13     an expert; you established the direction and he establishes the distance?

14        A.   For example, there was a ballistics expert with me on the

15     22nd of January, 1994; two of them, as a matter of fact.  And they were

16     doing it, or they would send it to their colleagues who were of the same

17     profession.  I really don't know what their findings said.

18        Q.   It says that they established the distance -- or, rather, the

19     direction, and that they were never in a position to establish the

20     distance.  That's what they say.  Did you know that?

21        A.   I did not.  All of these findings of ballistics experts did not

22     reach me, actually.  Together with all the documents that were compiled,

23     they were sent probably to the investigative judge.

24        Q.   In your amalgamated statement, you say, in paragraph 28, that as

25     crime technicians, you had to attend autopsies, take photos of the

Page 10947

 1     autopsy involved.  You say:

 2             "It is also during the autopsy that an expert determines the

 3     exact canal between the entry and exit wound.  We have to write down all

 4     the relevant information the expert finds during the autopsy."

 5             Did you attend these autopsies?

 6        A.   Yes, the job of a crime technician is to attend autopsies.  That

 7     is done to this day, except that in war, I was not present during all

 8     autopsies in the case of all the victims in the cases that I dealt with.

 9     During some of these examinations of corpses in mortuaries, perhaps there

10     were some of my colleagues who were closer to the mortuary concerned,

11     because the police is closer to the hospital and the superior officers

12     agreed that a forensic doctor would carry out the post-mortem and a

13     different crime technician could do his job, so that we would not be

14     exposed to additional risks in a]the time of war.

15        Q.   Thank you.  Is there really a risk in an autopsy room?  What, if

16     any?

17        A.   Well, not in the room, itself, but the risk is en route.  I could

18     be in a shelled area as I would be coming to the autopsy room.

19        Q.   You say:

20             "We have to attend ..."

21             I'm quoting you verbatim.  So we would have to expect these

22     autopsy findings in every case, and that would include photographs and

23     also a described trajectory of the projectile through the body, itself,

24     the canal that you're referring to.  Witness, does that exist in all of

25     your investigations?  That would be of great assistance to us.  Can you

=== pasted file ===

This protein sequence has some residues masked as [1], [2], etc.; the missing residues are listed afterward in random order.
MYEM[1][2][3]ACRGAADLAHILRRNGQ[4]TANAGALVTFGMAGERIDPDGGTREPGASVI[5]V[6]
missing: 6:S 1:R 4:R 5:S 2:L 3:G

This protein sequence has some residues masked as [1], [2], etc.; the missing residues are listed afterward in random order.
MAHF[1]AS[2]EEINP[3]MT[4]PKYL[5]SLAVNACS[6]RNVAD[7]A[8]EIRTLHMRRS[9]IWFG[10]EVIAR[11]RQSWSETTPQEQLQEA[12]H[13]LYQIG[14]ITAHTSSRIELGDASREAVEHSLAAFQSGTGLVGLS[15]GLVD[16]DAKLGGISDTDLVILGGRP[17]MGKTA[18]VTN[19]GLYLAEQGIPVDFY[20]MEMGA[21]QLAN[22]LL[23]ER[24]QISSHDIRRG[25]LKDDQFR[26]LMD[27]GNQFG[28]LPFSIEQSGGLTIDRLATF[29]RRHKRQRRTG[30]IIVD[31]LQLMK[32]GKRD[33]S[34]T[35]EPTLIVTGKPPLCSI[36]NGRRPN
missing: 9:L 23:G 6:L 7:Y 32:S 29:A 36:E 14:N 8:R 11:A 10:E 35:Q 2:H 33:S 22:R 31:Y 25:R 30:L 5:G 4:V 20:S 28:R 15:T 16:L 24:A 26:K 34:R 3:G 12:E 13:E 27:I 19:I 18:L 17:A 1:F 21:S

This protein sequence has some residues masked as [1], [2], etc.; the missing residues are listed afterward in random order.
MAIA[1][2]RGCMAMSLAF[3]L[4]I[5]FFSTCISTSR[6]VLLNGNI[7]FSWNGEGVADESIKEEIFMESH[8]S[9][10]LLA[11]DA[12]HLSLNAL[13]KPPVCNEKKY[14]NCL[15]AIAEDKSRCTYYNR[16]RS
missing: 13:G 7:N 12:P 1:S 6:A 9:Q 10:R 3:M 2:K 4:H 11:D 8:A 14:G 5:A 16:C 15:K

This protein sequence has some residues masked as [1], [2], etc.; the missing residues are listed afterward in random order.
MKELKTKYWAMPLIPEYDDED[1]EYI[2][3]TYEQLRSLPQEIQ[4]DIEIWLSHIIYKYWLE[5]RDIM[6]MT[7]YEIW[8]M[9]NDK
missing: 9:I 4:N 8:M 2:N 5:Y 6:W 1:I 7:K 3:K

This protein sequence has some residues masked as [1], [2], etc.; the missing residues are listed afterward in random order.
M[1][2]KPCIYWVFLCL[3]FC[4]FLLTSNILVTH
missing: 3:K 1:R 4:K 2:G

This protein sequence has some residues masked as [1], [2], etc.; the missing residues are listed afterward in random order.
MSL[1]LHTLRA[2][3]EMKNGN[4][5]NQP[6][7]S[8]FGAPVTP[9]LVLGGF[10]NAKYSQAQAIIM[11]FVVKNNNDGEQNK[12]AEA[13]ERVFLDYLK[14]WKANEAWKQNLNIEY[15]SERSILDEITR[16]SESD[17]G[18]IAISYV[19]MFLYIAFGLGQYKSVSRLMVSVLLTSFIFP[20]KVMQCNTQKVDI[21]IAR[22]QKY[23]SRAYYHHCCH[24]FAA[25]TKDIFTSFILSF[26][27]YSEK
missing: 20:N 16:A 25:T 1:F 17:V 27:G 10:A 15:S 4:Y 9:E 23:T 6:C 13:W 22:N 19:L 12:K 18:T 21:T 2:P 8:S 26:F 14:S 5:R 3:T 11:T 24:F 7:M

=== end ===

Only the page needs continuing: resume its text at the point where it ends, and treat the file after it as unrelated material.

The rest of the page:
Page 10948

 1     indicate where it actually is?

 2        A.   I don't have that.

 3             Now, who decides on these autopsies?  Just like for on-site

 4     investigations, we received information from the duty officer, and then a

 5     forensic officer would ask for a crime technician to take photographs of

 6     the autopsy, itself.  In cases when an autopsy was not carried out, only

 7     photographs were taken of corpses in the mortuary, that is.

 8             Now, as for attending all of these post-mortems, I don't know

 9     whether that kind of thing was scheduled, whether it was done all the

10     time, and whether there are such findings or not, because I was not

11     really in charge of that.

12        Q.   But you did attend autopsies, didn't you?

13        A.   I do not remember specifically which ones I did attend.  There

14     were a few autopsies -- or, rather -- well, yes, there were a few

15     autopsies that were carried out at the morgue in Dobrinja.  I don't know

16     exactly in which cases.  To this day, my job is to attend autopsies when

17     the forensic doctor asks me to attend, and he does so on behalf of the

18     Office of the Prosecutor.

19        Q.   Would your diary be of assistance?  Do you have such entries in

20     your diary?

21        A.   I don't think that I recorded that kind of attendance in my

22     diary, because if I were to attend an autopsy, I wouldn't really write

23     that down in my diary as something special.  I only recorded visits to

24     scenes, but not autopsies that were related to those crimes.

25        Q.   Thank you.  Were these proper autopsies or was it -- excuse me

Page 10949

 1     for using this kind of language, but sort of autopsies that were slapped

 2     together?

 3        A.   Well, you cannot really say it was just slapped together.

 4     Although it was wartime, we tried to do our work properly, and to do the

 5     technical things as they should be done, and to record all of it.  Now,

 6     I'm not competent to speak on behalf of a forensic pathologist or doctor.